Vahideh Rasekhi, an Iranian sixth-year doctoral student in Stony Brook...

Vahideh Rasekhi, an Iranian sixth-year doctoral student in Stony Brook University's linguistics department, was released from detention at John F. Kennedy International Airport on Sunday, Jan. 29, 2017. Credit: Newsday

Vahideh Rasekhi, an Iranian sixth-year doctoral student in Stony Brook University’s linguistics department, and other detainees were released from Kennedy Airport Sunday after being held under a U.S. entry ban issued Friday by the White House.

She was released at 2:30 p.m., saying “I’m exhausted” as she hugged and kissed her friends and attorneys at the airport’s Terminal 4.

Rasekhi is pursuing a doctorate in linguistics and is president of the Graduate Student Organization, SBU spokeswoman Lauren Sheprow said.

Her detainment, a result of President Donald Trump’s executive order banning entry of non-U.S. citizens from seven Muslim-majority countries, exceeded 24 hours, said Mehdi Namazi, a friend of Rasekhi’s.

Outside Terminal 4, Rasekhi said she was “super scared” that she would eventually be deported.

Federal officers asked her “regular, simple visa questions,” and she understood those who detained her “have to do their jobs,” Rasekhi said.

About 10 of her friends gathered Sunday morning at Terminal 4 waiting for news about Rasekhi’s detention, Namazi said.

“Everyone knows her,” Namazi said, adding that “she’s very famous” on campus.

Namazi, 29, a fifth-year doctoral student from Iran studying physics, said a federal judge’s ruling Saturday night issuing a stay on Trump’s executive order for immigrants in transit with valid visas, has left families puzzled. “That’s why they’re stuck. There’s a law preventing to let them in, and there’s a law preventing officers to deport them.”

Rasekhi left for Iran to visit her family the day after Trump was elected president, her roommate Agatha Lyczek said.

Lyczek, 29, of Port Jefferson Station, said the two spoke shortly after Rasekhi arrived in Iran, and her roommate told her she was “really scared” about being able to return.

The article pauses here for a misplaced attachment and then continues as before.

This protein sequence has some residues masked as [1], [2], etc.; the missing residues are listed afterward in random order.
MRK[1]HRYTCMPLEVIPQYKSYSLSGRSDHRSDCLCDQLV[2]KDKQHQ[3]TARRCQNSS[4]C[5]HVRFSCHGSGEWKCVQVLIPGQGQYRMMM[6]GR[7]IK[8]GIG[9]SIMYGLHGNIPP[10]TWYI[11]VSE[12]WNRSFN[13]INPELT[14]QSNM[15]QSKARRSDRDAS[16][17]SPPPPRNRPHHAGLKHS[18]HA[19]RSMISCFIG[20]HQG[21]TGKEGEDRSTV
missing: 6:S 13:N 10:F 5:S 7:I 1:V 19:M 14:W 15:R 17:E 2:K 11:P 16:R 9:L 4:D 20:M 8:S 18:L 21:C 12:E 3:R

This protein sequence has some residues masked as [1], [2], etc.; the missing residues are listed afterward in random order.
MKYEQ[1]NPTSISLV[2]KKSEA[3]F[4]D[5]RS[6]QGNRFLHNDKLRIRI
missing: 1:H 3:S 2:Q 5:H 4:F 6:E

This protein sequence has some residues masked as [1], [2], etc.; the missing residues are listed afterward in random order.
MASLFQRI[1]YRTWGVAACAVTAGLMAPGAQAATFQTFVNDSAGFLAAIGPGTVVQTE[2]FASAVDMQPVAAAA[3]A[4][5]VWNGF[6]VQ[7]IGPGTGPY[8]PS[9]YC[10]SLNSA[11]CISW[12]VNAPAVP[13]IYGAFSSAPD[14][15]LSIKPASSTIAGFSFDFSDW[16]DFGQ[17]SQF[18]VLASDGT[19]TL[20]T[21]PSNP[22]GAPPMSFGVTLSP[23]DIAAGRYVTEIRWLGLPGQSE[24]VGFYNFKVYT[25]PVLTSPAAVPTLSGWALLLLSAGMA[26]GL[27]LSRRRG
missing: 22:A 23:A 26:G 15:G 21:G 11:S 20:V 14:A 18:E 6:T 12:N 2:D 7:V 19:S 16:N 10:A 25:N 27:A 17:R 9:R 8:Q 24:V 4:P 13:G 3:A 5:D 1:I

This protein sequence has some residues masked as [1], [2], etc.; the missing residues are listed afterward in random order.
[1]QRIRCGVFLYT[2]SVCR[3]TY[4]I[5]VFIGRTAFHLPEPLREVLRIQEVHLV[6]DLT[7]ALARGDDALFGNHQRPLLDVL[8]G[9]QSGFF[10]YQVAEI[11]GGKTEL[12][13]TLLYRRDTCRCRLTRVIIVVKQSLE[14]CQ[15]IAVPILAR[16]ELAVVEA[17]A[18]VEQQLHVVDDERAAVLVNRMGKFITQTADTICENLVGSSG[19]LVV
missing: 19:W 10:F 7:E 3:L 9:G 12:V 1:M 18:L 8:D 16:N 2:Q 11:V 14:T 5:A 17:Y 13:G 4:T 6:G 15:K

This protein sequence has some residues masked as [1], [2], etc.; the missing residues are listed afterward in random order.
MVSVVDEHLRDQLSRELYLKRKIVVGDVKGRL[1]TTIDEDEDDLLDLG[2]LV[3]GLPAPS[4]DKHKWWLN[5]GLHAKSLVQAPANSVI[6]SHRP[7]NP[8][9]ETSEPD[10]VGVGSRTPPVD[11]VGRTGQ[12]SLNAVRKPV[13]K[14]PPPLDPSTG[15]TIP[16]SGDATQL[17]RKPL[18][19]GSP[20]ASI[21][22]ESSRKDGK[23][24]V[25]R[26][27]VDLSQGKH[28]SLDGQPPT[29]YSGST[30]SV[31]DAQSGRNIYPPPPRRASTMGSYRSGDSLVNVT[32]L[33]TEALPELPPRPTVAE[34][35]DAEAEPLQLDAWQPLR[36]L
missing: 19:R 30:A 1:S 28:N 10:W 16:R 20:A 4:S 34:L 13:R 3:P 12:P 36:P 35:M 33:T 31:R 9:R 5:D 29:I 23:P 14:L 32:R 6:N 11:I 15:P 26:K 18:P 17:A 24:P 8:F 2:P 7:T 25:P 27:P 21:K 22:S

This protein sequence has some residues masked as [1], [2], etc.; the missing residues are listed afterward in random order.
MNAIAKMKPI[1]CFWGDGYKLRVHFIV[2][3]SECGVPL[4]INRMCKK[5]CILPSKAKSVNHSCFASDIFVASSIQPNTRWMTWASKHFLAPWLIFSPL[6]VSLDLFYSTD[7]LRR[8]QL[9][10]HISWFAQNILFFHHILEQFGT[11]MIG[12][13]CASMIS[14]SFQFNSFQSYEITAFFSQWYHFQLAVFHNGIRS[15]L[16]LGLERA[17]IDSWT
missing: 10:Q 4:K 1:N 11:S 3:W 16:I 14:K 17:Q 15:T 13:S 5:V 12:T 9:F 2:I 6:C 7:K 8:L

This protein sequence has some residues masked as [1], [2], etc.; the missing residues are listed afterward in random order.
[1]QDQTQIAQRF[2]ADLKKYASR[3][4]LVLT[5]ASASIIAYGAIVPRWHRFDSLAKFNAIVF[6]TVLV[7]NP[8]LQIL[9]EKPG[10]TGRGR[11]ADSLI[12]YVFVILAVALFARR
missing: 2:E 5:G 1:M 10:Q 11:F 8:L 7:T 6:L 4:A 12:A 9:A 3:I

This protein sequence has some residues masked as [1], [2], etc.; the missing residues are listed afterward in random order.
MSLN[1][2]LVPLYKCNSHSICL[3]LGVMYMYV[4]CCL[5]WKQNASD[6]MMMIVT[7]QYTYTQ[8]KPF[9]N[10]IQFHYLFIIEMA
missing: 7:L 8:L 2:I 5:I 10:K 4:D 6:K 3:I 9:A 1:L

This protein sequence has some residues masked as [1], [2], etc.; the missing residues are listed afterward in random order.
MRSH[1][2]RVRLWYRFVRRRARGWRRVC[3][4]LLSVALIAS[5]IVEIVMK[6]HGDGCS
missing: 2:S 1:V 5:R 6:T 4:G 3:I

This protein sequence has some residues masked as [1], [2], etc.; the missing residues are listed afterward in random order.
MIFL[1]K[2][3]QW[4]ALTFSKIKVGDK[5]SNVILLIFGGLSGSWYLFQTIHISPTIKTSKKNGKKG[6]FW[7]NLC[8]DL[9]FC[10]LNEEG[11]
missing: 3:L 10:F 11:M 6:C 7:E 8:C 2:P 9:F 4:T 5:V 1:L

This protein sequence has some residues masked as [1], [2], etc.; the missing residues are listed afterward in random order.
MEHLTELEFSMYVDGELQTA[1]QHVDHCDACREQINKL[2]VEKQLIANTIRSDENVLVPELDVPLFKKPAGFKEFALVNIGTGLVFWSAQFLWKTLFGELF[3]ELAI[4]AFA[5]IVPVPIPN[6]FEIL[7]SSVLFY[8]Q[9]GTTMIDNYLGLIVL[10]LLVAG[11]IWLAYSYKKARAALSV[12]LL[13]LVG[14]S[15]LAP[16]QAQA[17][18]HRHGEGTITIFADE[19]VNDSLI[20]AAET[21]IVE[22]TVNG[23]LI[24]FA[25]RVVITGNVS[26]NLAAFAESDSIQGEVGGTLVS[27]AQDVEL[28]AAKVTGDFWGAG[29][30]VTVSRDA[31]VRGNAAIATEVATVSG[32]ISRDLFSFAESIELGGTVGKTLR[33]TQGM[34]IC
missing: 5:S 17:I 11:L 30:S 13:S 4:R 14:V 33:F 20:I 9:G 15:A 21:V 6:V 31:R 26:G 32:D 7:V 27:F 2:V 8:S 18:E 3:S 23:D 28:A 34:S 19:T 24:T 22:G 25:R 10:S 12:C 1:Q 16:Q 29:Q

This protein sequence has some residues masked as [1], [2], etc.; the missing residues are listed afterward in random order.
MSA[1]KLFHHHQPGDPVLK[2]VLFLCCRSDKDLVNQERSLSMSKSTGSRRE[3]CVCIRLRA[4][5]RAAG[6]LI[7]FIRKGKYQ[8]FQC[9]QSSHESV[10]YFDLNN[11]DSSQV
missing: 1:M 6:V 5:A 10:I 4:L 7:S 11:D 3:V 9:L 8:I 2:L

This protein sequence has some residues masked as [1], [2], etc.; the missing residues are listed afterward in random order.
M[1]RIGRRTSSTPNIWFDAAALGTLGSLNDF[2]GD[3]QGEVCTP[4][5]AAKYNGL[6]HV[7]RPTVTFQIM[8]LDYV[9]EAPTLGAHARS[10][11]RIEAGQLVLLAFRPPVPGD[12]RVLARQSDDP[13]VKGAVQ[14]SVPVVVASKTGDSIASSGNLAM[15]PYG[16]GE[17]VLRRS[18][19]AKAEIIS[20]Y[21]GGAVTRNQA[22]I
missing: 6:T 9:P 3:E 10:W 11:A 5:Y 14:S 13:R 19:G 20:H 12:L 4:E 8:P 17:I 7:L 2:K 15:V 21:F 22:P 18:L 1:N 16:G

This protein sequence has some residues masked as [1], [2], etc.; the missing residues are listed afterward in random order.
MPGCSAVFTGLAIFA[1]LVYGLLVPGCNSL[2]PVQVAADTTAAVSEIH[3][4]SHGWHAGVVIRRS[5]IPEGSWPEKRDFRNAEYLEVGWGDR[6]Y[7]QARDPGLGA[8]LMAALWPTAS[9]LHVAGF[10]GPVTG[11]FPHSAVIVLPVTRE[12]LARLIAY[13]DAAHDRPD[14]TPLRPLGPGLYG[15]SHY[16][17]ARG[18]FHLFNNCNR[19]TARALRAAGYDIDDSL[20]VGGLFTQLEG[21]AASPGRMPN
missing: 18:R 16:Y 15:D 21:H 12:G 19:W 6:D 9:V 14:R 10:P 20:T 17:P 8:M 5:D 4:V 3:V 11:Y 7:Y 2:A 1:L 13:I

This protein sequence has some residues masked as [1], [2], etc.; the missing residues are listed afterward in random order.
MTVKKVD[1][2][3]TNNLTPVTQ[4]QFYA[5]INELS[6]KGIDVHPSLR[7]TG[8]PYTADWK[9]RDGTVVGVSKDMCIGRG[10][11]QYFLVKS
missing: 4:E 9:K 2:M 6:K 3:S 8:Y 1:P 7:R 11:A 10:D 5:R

Credit: Newsday / Raychel Brightman and Jeffrey Basinger

Another Stony Brook student named Sahar, 32, who declined to provide her last name, said she was waiting for her parents, who were detained coming to visit her after not seeing her for 3 1⁄2 years. They received their visas earlier this month.

“I never expected to welcome them to the United States like this,” said Sahar, who has a student visa.

Every hour or so, detainees left Terminal 4 and were greeted by relatives and attorneys, to the sound of thunderous applause.

The Central Diner, a cafe in the terminal, became a hub for attorneys who volunteered to assist with the cases of detainees.

“There’s a lot of energy and willingness to come forward and help,” said Camille Mackler, director of legal initiatives at the New York Immigration Coalition, who estimated that “hundreds” of attorneys came forward this weekend. Rep. Hakeem Jeffries (D-Brooklyn) said those attorneys ranged from law firm associates to partners.

In a statement issued after Rasekhi’s release, Stony Brook president Samuel L. Stanley Jr. said that for the duration of Trump’s executive order, the school is advising students from the seven countries named in the travel ban “not to travel outside the United States unless absolutely necessary. Even after the 90-day period is complete, we are not sure how the visa or port of entry requirements may change and we are urging caution.”

State University of New York chairman H. Carl McCall and Chancellor Nancy L. Zimpher, in a statement issued Sunday, noted that the school system “our commitments to diversity, equity, and inclusion are unwavering. Our founding principles and support for undocumented students, restated by the SUNY Board of Trustees at its meeting last week, continue to guide our actions as we review and react to new federal mandates with regard to immigration.”

Selden resident Abdulelah Othman — a green card-carrying Yemeni citizen visiting his ailing mother in Saudi Arabia — remained there Sunday, his wife said.

“It’s not looking promising,” Gundrum said in a telephone interview.

Comments from White House Chief of Staff Reince Priebus on Sunday stating that holders of green cards are not subject to the ban “going forward” did little to ease Gundrum’s concerns.

“I’m worried they will not allow him on a plane because he has a Yemen passport,” she said.

The executive order bars people from Iraq, Syria, Iran, Libya, Somalia, Sudan and Yemen from entering the United States.

“We thought because he had his green card he’d be safe — no one knew something like this was going to happen,” Gundrum said.

With Alison Fox and Lisa Irizarry

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